Given the recent NSA revelations, there may not be anything you can do about the government monitoring certain private data (other than abandoning services like Gmail or Skype). But what about the security cameras watching you in cities like New York or London? A new crowdsourcing mapping app called Surv gives city dwellers a way to prepare themselves for that kind of privacy infringement by mapping where those cameras are and what they’re used for.
Currently in private beta-mode for New York (and raising money for a wider release on Kickstarter), the app encourages users to post the locations of security cameras around their cities, along with a description of the camera—whether it’s a traffic camera or a police camera, a dome camera or a shielded one. "We have human eyes on every location that comes in," claims Surv co-foudner Kaza Razat. "One of the reason why we’re still in private beta is that’s a very time consuming thing. We’re working on methods to make that easier."
Razat has developed games in the past, and Surv won’t be without some aspects of gamification, including a leaderboard showing which users have plotted the most cameras and where. "If you map 10 locations, you unlock an invite which then allows you to recruit someone new into the crowd," Razat explains. The idea is to keep the community of users slightly exclusive and self-selecting at first, so that the technology doesn’t get into the hands of trolling types who might create fake postings.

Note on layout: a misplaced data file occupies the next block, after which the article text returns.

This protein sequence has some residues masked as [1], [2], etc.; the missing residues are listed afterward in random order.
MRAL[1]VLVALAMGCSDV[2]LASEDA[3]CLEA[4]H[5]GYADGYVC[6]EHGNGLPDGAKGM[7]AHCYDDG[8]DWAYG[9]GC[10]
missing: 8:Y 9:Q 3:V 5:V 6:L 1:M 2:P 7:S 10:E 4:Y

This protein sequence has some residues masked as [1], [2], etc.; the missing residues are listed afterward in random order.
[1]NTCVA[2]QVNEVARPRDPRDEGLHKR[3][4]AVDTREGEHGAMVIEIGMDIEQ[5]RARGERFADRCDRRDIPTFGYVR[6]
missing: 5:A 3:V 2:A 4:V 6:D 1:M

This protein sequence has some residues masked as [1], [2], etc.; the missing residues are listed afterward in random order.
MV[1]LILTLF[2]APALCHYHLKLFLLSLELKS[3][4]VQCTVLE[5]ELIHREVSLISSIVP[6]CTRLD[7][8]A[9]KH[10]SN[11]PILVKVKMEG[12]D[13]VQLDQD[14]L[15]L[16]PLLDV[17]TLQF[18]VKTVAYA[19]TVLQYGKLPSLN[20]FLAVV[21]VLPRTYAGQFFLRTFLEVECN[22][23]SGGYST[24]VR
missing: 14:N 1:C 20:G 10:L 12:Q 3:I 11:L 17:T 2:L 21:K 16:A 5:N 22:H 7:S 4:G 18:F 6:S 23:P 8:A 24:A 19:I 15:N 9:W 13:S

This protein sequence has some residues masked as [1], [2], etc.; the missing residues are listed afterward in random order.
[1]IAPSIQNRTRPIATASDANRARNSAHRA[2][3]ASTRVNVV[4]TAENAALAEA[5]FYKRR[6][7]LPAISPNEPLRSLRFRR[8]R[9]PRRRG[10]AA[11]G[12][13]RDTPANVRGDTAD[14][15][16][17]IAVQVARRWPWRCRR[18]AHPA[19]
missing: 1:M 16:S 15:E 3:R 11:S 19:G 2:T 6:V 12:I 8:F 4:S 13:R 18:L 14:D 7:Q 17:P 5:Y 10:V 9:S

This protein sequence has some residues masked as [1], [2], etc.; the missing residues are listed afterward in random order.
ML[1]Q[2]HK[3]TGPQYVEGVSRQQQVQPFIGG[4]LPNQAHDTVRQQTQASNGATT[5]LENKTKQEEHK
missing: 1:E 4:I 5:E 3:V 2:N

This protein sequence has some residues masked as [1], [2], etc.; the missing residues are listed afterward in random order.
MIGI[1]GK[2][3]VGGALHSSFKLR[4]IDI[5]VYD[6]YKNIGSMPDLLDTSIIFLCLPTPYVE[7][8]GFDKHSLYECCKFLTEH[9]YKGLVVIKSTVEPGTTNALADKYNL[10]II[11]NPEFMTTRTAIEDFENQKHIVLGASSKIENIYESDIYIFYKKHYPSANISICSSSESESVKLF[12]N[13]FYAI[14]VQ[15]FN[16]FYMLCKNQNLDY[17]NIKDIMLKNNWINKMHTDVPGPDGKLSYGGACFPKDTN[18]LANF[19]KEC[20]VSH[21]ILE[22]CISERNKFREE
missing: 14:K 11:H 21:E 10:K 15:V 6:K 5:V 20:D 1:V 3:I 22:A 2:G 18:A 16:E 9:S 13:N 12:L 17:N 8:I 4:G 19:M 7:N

Kazat is not the privacy nut you might expect—he takes a very apolitical approach to his technology. In his words: "We don’t have a side in the debate of privacy versus security, but we did notice that there was a relative lack of technology that could enable either side," be it law enforcement or security advocates.
"In the Boston bombing tragedy, the FBI put out a poll to businesses to see who have cameras," in order to gather information, Razat says. "You would think that the FBI would have tools or software but they actually don’t. They’re just in the early stages of building those tools." Using crowdsourcing, Razat’s plan is to help Surv get there first. And ironically, building a database that’s useful for law enforcement might end up being executed by self-proclaimed privacy advocates.